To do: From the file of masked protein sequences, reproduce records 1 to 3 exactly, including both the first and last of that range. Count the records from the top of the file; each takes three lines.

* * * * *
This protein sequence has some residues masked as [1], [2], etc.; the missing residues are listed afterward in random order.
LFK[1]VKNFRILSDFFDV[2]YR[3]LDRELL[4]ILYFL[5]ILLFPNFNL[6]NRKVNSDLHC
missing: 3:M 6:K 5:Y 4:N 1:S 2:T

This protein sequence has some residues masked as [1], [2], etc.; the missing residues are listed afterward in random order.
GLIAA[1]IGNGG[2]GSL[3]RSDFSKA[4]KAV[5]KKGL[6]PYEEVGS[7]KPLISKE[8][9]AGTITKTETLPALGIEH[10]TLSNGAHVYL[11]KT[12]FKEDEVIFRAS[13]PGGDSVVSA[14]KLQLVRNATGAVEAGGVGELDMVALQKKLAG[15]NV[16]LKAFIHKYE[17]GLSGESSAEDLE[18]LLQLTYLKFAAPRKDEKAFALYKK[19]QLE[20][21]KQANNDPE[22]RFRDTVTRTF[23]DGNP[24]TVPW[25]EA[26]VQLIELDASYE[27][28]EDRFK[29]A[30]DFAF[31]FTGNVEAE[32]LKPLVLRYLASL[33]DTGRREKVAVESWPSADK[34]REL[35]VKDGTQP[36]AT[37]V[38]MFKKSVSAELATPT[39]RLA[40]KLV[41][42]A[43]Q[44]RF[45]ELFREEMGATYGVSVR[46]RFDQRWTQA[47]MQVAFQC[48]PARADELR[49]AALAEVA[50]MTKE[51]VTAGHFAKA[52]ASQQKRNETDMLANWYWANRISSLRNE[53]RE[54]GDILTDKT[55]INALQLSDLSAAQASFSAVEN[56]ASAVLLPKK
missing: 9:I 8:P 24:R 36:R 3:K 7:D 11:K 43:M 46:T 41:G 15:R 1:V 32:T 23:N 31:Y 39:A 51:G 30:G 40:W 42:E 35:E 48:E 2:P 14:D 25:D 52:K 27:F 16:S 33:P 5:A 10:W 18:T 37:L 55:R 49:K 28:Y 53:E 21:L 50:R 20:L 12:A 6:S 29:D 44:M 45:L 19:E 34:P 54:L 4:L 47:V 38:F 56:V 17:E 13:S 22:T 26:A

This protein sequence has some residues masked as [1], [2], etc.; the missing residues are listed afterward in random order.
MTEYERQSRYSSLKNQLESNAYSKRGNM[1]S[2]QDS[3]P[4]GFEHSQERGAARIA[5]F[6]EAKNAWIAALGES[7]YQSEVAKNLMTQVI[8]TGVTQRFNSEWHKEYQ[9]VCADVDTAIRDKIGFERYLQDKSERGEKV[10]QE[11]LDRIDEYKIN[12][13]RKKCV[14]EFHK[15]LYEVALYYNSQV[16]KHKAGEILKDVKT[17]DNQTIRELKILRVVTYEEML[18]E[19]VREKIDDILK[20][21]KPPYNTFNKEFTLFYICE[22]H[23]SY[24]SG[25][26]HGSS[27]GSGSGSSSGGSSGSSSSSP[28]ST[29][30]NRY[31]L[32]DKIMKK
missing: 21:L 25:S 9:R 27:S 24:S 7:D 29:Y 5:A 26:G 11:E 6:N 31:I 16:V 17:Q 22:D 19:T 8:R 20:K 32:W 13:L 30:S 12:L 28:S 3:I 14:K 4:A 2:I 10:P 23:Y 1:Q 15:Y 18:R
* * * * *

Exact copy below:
This protein sequence has some residues masked as [1], [2], etc.; the missing residues are listed afterward in random order.
LFK[1]VKNFRILSDFFDV[2]YR[3]LDRELL[4]ILYFL[5]ILLFPNFNL[6]NRKVNSDLHC
missing: 3:M 6:K 5:Y 4:N 1:S 2:T

This protein sequence has some residues masked as [1], [2], etc.; the missing residues are listed afterward in random order.
GLIAA[1]IGNGG[2]GSL[3]RSDFSKA[4]KAV[5]KKGL[6]PYEEVGS[7]KPLISKE[8][9]AGTITKTETLPALGIEH[10]TLSNGAHVYL[11]KT[12]FKEDEVIFRAS[13]PGGDSVVSA[14]KLQLVRNATGAVEAGGVGELDMVALQKKLAG[15]NV[16]LKAFIHKYE[17]GLSGESSAEDLE[18]LLQLTYLKFAAPRKDEKAFALYKK[19]QLE[20][21]KQANNDPE[22]RFRDTVTRTF[23]DGNP[24]TVPW[25]EA[26]VQLIELDASYE[27][28]EDRFK[29]A[30]DFAF[31]FTGNVEAE[32]LKPLVLRYLASL[33]DTGRREKVAVESWPSADK[34]REL[35]VKDGTQP[36]AT[37]V[38]MFKKSVSAELATPT[39]RLA[40]KLV[41][42]A[43]Q[44]RF[45]ELFREEMGATYGVSVR[46]RFDQRWTQA[47]MQVAFQC[48]PARADELR[49]AALAEVA[50]MTKE[51]VTAGHFAKA[52]ASQQKRNETDMLANWYWANRISSLRNE[53]RE[54]GDILTDKT[55]INALQLSDLSAAQASFSAVEN[56]ASAVLLPKK
missing: 9:I 8:P 24:R 36:R 3:K 7:D 11:K 43:M 46:T 41:G 15:R 1:V 32:T 23:N 31:Y 39:A 51:G 30:G 40:W 42:E 35:E 48:E 2:P 14:D 25:D 52:K 27:F 16:S 33:P 5:A 10:W 18:T 37:L 55:R 49:K 28:Y 53:E 21:L 50:R 20:L 12:A 6:S 29:D 44:M 45:L 19:E 34:P 54:L 4:L 47:V 38:F 56:V 17:E 13:S 22:T 26:A

This protein sequence has some residues masked as [1], [2], etc.; the missing residues are listed afterward in random order.
MTEYERQSRYSSLKNQLESNAYSKRGNM[1]S[2]QDS[3]P[4]GFEHSQERGAARIA[5]F[6]EAKNAWIAALGES[7]YQSEVAKNLMTQVI[8]TGVTQRFNSEWHKEYQ[9]VCADVDTAIRDKIGFERYLQDKSERGEKV[10]QE[11]LDRIDEYKIN[12][13]RKKCV[14]EFHK[15]LYEVALYYNSQV[16]KHKAGEILKDVKT[17]DNQTIRELKILRVVTYEEML[18]E[19]VREKIDDILK[20][21]KPPYNTFNKEFTLFYICE[22]H[23]SY[24]SG[25][26]HGSS[27]GSGSGSSSGGSSGSSSSSP[28]ST[29][30]NRY[31]L[32]DKIMKK
missing: 21:L 25:S 9:R 27:S 24:S 7:D 29:Y 5:A 26:G 11:E 6:N 31:I 16:V 17:Q 22:D 19:T 8:R 20:K 32:W 13:L 30:S 12:L 28:S 3:I 14:K 4:A 2:I 10:P 23:Y 1:Q 15:Y 18:R